My question is a very important question which I do hope I can get an answer with some medical facts to back it up. Me and my fiancé have been having a very difficult time having sex. I cannot stay hard. I can masturbate and get full erections and can even have sex with other people without any problems.
She has never had a guy not be able to stay hard and orgasm. So we both went to the doctor and got checked out. Everything with both of us is perfect. No diabetes or any other health concerns.
We did some research on the Internet and found some reasons why I can’t stay hard or orgasm when we have sex. First, is she is too wet and therefore we don’t create much friction. Well, we tired some things and that doesn’t seem to be the problem. The other is the size of her vagina, or how strong her vagina is. She does the Kegil exercises but I am wondering if a woman’s vagina can just be big enough to where my average size penis will not feel enough to maintain an erection. Could she really be big and I be too small? If this is true, what are some legitimate ways to fix the problem? I have seen some things about surgery to make a woman’s vagina tighter. I really appreciate your time reading this and await your reply. Thanks.
Dr. Faizal’s Answer:
It appears that your concern is not physical or medical, but more a symptom of a psychological and/or relational state. First of all, to allay one of your concerns, you cannot be too “small” or your fiancée’s vagina cannot be too “big” for you both to have intercourse. The vagina is a wonderful anatomical structure which, when penetrated, closes down on the penis, adjusting to its size and circumference. There should be adequate friction for you to maintain an erection to orgasm.
In cases like the one you shared, there is usually a deeper, sometimes unconscious, reason for the presented issue. You say that you “can even have sex with other people” without problems arising. Do you mean that you, while having a fiancée are having sex with other people? If so, what does this say about your love and commitment towards the woman you wish to marry? Which brings me to my next point: are you having second thoughts about your upcoming marriage? Sometimes the body is a thermometer for psychological duress.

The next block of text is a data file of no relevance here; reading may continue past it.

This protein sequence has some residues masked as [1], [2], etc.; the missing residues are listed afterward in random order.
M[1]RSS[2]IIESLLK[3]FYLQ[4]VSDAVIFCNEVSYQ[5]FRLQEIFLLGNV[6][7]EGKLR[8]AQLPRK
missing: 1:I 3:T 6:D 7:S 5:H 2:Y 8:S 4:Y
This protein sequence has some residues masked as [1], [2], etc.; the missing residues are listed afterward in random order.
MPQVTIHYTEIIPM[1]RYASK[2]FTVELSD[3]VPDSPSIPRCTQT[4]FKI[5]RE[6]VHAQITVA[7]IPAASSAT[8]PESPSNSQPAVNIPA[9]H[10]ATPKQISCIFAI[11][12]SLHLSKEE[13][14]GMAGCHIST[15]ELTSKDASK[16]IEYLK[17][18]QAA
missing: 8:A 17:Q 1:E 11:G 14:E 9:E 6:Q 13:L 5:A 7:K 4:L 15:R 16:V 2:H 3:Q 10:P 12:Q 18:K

In other words, if you are having second thoughts, this could be making you feel guilty, and this guilt could manifest itself in erectile issues. I would strongly suggest that you have an open, honest dialogue with your fiancée about your feelings about her, the wedding, and your relationship in general. Doing so may comfort you and give you back the sexual confidence you strive for.
Dear Dr. Faizal,
I am 20 and I have problems getting an erection or maintaining one. Even when I masturbate I don’t always get a full erection. I do wake up with a fully hard erection though. I understand this could possibly be psychological and I’ve read the responses relating to achieving a comfort zone but that doesn’t really help me. Should I go see a sex therapist?
Dr. Faizal’s Answer:
Since you wake up with a full erection, your concern is probably not physiological. Therefore, your issue I would venture to say is psychological, probably as a result of anxiety, possibly mitigated by feelings of guilt. Sometimes when authority figures (i.e., the church, parents, etc.) lecture against premarital sex, masturbation, sexual fantasies, and so on, an individual, upon breaking such “laws”, develops feelings of guilt associated with (performance) anxiety, which obstructs the proper functioning of one’s sexual response cycle. In other words, by feeling guilty about your sexuality, or wanting to perform better, you are stopping yourself from having a full erection.
Try to relax and non-judgmentally enjoy the physical feelings associated with self-pleasuring; the erection will appear by itself. If feelings of guilt persist, find yourself a good sex therapist to work with.